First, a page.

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Remedial Law Digests 4

case digests 4
of 10
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  SUMMARY PROCEDURE LUCAS V. JUDGE FABROS  31 Jan. 2000 Facts : The civil case involving P and D was dismissed for failure of P and his counsel to appear at the preliminary conference. D then complained because the judge granted P’s motion for reconsideration. Issue : Whether the judge was in error when she granted the motion for reconsideration Held : No. As a rule, a motion for reconsideration is a prohibited pleading under Sec. 19 of the Revised Rules on Summary Procedure. This rule, however, applies only where the judgment sought to be reconsidered is one rendered on the merits. Here, the order of dismissal is not a judgment on the merits of the case. Hence, a motion for the reconsideration of such order is not the prohibited pleading contemplated under Sec. 19 of the rule on Summary Procedure. DON TINO REALTY V. FLORENTINO  10 Sept. 1999 Facts : In a forcible entry case, D was not able to file his answer on time. The MTC disregarded his answer and ruled against him. D appealed the unfavorable judgment. Issue : Whether MTC should have admitted D’s answer   Held : No. Forcible entry and unlawful detainer cases are summary proceedings designed to provide for an expeditious means of protecting actual possession or the right to possession of the property  involved. It does not admit of a delay in the determination thereof. The MTC’s decision was in accordance with the rule on Summary Procedure. IN RE: ADMINISTRATIVE MATTER NO. MTJ-99-1181  11 Aug. 1999 Facts : In an ejectment case, D’s counsel filed a motion for intervention in behalf of D’s children. P opposed the motion because interventions are prohibited under Sec. 19 of the Rule on Summary Procedure. The judge took 4 months to decide the patently improper motion for intervention so P filed a letter-complaint against the judge. Issue : Whether the judge’s actions were excusable   Held : No. Considering that the motion for intervention is prohibited in cases covered by the Revised Rule on Summary Procedure, the resolution of the motion should not have taken such an unreasonably long period. Delay in the resolving motions is inexcusable and cannot be condoned. VELAYO V. COMELEC 9 March 2000 Facts : P filed a number of pre-proclamation cases against D. These were dismissed and D was proclaimed winner. P moved for reconsideration without furnishing D a copy of the motion. D was also not furnished a copy of the Order elevating the case to the COMELEC en banc. The COMELEC then annulled the proclamation of D. Issue : Whether the COMELEC proceedings were properly conducted  Held : No. It is true that RA 7166 provides for summary proceedings in pre-proclamation cases and does not require a trial-type hearing. Nevertheless, summary proceedings cannot be stretched to mean ex parte proceedings. Summary simply means with dispatch, with the least possible delay. But although the proceedings are summary, the adverse party must at the very least be notified so that he can be apprised of the nature and the purpose of the proceeding. In this case, all the proceedings were conducted without the participation of D. These ex parte proceedings offend fundamental fairness and are null and void. CIVIL PROCEDURE Attachment   GARCIA V. JOMOUAD  26 Jan. 2000 Facts : Creditors of D attached a Property Ownership Cer tificate in D’s name. P objected to the levy claiming that he merely lent the certificate to D and that D executed a Deed of Transfer in favor of P even prior to the attachment. Issue : Whether there was proper attachment of the shares Held : Yes. The unrecorded transfer of shares is invalid as to the attaching or execution creditors of the assignors. Entry in the minutes of the meeting of the Board of Directors does not constitute proper recording of the transfer. The transfer must be recorded in the books of the corporation in order to bind subsequent attaching or execution creditors. Certiorari/Appeal    ABBOTT LABORATORIES V. ABBOTT LAB EMPLOYEES  26 Jan. 2000 Facts : The Bureau on Labor Relations declared D to be a legitimate labor organization. P appealed to the Secretary of Labor and Employment. Issue : Whether appeal is the proper remedy Held : No. The decisions of the Bureau on Labor Relations on case brought before it on appeal from the Regional Director are final and executory. The remedy is to avail of the special civil action of certiorari under Rule 65. Even if the present action were considered as a petition for certiorari, it is still time-barred. P filed the petition after the lapse of more than 4 months from the notice of judgment, clearly beyond the 60-day period provided under Sec. 4 of Rule 65. CONDO SUITE V. NLRC   28 Jan. 2000   Facts : Labor Arbiter dismissed P’s complaint for illegal dismissal. NLRC reversed and ordered reinstatement. Employer D filed a petition for certiorari. However, B did not impute lack or excess of  jurisdiction nor grave abuse of discretion on the part of NLRC. Issue : Whether the petition for certiorari may prosper even without allegations of lack or excess of  jurisdiction or grave abuse of discretion Held : No. Resort to a special civil action for certiorari under Rule 65 is limited to the resolution of  jurisdictional issues, that is, lack or excess of jurisdiction and grave abuse of discretion. The respondent acts without jurisdiction if he does not have the legal power to determine the case. There is excess of  jurisdiction where the respondent, being clothed with the power to determine the case, oversteps his authority as determined by law. And there is grave abuse of discretion where the respondent acts in a capricious, whimsical, arbitrary, or despotic manner n the exercise of his judgment as to be equivalent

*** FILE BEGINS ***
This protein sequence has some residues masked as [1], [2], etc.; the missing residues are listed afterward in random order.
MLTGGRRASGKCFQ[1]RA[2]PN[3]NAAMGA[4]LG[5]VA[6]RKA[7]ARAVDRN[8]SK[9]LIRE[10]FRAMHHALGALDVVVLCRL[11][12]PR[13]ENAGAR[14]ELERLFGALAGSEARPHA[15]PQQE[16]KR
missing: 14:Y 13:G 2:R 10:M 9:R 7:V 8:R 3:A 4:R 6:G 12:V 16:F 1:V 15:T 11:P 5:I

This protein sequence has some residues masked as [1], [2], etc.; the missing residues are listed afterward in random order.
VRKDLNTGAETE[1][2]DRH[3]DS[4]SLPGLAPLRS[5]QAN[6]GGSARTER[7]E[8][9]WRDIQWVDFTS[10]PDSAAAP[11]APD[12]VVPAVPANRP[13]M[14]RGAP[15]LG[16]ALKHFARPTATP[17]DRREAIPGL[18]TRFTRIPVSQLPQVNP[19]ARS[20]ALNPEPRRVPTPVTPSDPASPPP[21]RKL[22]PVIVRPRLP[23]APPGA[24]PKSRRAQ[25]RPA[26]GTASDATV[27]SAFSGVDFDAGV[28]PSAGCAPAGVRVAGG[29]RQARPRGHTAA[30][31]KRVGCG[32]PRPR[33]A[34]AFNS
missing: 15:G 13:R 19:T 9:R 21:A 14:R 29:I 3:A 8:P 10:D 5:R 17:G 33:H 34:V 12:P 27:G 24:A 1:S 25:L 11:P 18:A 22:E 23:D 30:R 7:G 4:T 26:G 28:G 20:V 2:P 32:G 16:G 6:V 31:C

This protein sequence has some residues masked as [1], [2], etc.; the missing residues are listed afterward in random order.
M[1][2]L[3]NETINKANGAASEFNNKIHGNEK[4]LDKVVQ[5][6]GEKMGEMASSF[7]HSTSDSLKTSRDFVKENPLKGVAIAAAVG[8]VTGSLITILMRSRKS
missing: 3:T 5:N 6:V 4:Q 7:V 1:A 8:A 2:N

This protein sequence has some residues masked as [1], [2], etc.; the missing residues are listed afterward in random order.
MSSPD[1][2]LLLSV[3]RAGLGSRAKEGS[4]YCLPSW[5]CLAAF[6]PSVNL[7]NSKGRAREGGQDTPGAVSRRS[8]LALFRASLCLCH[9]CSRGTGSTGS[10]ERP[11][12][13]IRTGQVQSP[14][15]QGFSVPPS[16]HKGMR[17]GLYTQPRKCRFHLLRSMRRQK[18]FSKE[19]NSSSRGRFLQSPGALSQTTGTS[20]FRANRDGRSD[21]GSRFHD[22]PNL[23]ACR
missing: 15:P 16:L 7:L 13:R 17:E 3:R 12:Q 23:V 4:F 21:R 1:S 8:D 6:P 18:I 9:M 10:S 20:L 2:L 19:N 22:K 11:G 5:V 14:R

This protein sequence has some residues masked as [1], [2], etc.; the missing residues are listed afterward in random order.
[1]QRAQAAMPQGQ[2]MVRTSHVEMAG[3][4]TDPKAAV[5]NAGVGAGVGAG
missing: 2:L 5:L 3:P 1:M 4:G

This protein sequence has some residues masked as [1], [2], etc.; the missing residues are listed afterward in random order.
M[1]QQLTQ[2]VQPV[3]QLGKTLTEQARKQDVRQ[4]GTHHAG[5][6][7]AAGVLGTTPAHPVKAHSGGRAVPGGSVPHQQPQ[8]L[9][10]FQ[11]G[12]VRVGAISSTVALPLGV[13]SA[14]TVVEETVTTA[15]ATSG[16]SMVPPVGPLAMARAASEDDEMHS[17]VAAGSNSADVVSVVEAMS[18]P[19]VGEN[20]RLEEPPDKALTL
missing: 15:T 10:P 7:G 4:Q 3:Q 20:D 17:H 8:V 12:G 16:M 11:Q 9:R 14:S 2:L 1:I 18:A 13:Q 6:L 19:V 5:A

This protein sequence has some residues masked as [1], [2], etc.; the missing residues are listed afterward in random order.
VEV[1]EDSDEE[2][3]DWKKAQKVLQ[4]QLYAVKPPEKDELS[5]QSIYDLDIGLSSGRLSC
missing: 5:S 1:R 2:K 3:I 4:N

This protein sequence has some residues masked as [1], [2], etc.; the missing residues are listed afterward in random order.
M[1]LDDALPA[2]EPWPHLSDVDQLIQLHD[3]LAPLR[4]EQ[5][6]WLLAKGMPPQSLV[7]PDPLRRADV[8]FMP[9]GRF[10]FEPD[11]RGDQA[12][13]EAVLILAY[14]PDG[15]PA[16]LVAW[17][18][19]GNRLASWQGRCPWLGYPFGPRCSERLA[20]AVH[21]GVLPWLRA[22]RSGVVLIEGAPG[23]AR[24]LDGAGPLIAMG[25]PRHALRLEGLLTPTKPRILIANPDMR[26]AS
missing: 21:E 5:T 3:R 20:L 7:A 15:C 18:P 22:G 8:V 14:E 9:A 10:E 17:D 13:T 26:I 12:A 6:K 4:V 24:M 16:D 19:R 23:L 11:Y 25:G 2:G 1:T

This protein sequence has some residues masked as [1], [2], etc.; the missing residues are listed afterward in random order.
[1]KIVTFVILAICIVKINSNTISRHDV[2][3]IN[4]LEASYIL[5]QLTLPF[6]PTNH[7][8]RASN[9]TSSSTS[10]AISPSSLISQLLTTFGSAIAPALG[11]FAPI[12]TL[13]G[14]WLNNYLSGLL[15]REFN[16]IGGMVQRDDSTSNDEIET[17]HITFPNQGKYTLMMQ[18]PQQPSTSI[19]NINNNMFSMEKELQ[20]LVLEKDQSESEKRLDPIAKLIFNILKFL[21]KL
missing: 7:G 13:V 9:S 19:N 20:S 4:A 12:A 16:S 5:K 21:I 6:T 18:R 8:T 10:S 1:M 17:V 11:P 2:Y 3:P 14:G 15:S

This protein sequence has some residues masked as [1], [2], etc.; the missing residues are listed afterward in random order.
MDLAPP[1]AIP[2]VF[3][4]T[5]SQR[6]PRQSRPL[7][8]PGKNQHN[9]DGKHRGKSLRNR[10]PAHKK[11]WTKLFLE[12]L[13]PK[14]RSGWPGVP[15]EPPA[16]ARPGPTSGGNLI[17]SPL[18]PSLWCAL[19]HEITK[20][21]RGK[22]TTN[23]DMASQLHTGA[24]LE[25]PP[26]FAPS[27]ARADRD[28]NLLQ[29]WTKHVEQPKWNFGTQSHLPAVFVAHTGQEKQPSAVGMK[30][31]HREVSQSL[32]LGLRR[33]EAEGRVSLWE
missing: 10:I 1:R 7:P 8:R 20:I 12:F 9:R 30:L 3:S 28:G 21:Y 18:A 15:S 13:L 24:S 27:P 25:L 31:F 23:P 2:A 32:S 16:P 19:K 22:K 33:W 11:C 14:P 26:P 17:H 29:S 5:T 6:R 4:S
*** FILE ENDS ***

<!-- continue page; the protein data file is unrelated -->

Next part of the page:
Jul 22, 2017
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